- Damage to neighboring organs
    - Bleeding
    - Problems with urination
    - Fractures during surgery
    - Thrombus formation
    - Nerve damage
    - Heart attack
    - Stroke
    - Limitation of range of motion, etc.
  • Dislocation of a hip prosthesis is the most common complication.
  • Inflammation around the implant.
  • Penetration of infections (dental problems) through the blood into the area of ​​the prosthesis can lead to repeated replacement of the joint.

How to prepare for arthroplasty?

When preparing for a hip arthroplasty, you must bring your doctor's report, diagnosis, and list of medications you are taking. Blood tests: quantity, biochemistry and coagulation; ECG results, X-ray of the hip joint in two projections. Sometimes, to clarify the diagnosis, additional images of the diseased or injured joint are required. For visual diagnostics, MRI and computed tomography are used.

Chronically ill patients must bring authorization from specialist doctors. For example, from a cardiologist - patients with cardiovascular diseases, if you have had a stroke, then you need permission from a neurologist, etc.

Anticoagulants such as aspirin and PLAVIX and other blood-thinning drugs should be stopped one week before hip replacement surgery. Be sure to inform the surgeon or attending physician about this.

Stop eating 6 hours before hip replacement surgery. Do not smoke.

Immediately before the operation, it is necessary to remove dentures, jewelry, etc. With the permission of the anesthesiologist, you can take a sedative to reduce feelings of anxiety.

What happens after the operation?

After a hip arthroplasty surgery, the patient remains in the intensive care unit under observation until the effect of anesthesia wears off.

The patient is then transferred to the ward. After a few hours, he is helped out of bed, and the network is in a chair. After 1-2 days, the patient can already stand steadily and walk with support. All this time the patient receives the necessary anti-inflammatory and analgesic medicines.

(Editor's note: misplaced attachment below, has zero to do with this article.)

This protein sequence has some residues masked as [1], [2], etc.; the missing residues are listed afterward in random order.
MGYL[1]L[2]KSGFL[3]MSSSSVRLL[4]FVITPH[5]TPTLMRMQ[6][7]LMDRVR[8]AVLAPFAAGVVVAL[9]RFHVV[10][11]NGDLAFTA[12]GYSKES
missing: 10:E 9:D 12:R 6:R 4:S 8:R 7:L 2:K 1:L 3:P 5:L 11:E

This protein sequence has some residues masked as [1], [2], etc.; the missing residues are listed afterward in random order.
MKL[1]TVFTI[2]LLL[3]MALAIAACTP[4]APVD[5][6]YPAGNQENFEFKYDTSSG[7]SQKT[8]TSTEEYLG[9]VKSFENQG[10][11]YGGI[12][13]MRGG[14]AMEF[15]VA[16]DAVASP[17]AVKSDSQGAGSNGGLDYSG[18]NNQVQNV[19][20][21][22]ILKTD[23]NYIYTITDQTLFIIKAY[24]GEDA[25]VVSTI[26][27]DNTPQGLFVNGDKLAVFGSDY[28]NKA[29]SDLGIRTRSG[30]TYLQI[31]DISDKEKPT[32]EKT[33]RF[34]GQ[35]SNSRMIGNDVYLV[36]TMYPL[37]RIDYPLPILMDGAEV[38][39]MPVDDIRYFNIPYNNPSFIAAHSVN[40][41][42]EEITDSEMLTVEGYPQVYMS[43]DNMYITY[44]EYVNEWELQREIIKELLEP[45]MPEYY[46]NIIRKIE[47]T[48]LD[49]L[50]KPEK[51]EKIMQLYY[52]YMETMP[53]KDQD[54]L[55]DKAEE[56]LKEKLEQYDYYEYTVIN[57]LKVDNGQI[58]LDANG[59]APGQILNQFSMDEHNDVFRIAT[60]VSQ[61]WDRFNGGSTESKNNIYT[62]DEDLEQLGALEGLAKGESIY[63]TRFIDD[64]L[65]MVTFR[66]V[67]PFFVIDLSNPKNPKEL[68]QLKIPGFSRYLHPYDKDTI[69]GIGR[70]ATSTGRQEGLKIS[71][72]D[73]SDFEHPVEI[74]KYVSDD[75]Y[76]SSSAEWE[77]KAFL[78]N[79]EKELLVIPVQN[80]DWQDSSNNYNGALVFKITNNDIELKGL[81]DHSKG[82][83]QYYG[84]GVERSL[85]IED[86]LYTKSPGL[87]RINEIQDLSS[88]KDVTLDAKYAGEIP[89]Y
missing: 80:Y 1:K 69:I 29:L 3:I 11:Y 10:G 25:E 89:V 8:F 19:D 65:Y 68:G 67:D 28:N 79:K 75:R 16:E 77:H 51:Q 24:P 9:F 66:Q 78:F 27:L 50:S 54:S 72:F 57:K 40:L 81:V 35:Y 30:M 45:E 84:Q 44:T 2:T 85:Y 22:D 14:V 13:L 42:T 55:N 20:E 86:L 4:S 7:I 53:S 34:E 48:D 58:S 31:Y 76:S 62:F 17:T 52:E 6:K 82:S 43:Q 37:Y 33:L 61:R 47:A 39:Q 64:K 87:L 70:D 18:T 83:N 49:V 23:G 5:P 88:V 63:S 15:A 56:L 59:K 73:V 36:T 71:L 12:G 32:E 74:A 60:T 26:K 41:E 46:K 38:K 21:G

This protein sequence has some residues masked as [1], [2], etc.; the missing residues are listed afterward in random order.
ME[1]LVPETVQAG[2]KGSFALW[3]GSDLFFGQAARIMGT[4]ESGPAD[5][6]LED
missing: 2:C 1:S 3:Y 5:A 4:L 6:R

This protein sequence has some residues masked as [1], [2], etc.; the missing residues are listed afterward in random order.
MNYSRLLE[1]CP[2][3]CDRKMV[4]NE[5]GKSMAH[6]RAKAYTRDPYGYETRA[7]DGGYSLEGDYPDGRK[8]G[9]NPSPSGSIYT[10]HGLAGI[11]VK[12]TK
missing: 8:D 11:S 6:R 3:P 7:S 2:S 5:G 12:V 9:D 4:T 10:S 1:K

The correct behavior of the patient with a replacement joint will allow you to easily go through a long recovery period - from 3 to 6 months. It all depends on the type of surgery, general health and a successful rehabilitation program.

The patient learns to tense the thigh and ankle muscles. Exercise increases blood flow to the muscles and helps prevent swelling and blood clots. Exercises are performed under the guidance of an experienced physiotherapist.

Hospitalization after hip arthroplasty usually lasts about 7 days.

What happens after you leave the hospital?

After leaving the hospital, the patient already knows that the recovery process can be accelerated if everything is done correctly. After discharge from the hospital, the patient continues to use crutches or a walker.

During the recovery period after hip arthroplasty, cleanliness and hygiene are essential - especially around the incision area.

A few months after hip arthroplasty, the patient continues to be under the supervision of an orthopedist and a physiotherapist. Thus, the patient's skills are fixed, balance and stability when walking increases.

If you suddenly develop the following symptoms after surgery:

  • signs of infection: fever, fever
  • swelling does not go away
  • the pain doesn't stop
  • bleeding and discharge from incision
  • persistent nausea
  • numbness, tingling and tingling in the legs
  • blood in urine

Seek immediate medical attention!

After hip arthroplasty, it is advisable to tighten the thigh muscles while still in the hospital and do breathing exercises under medical supervision.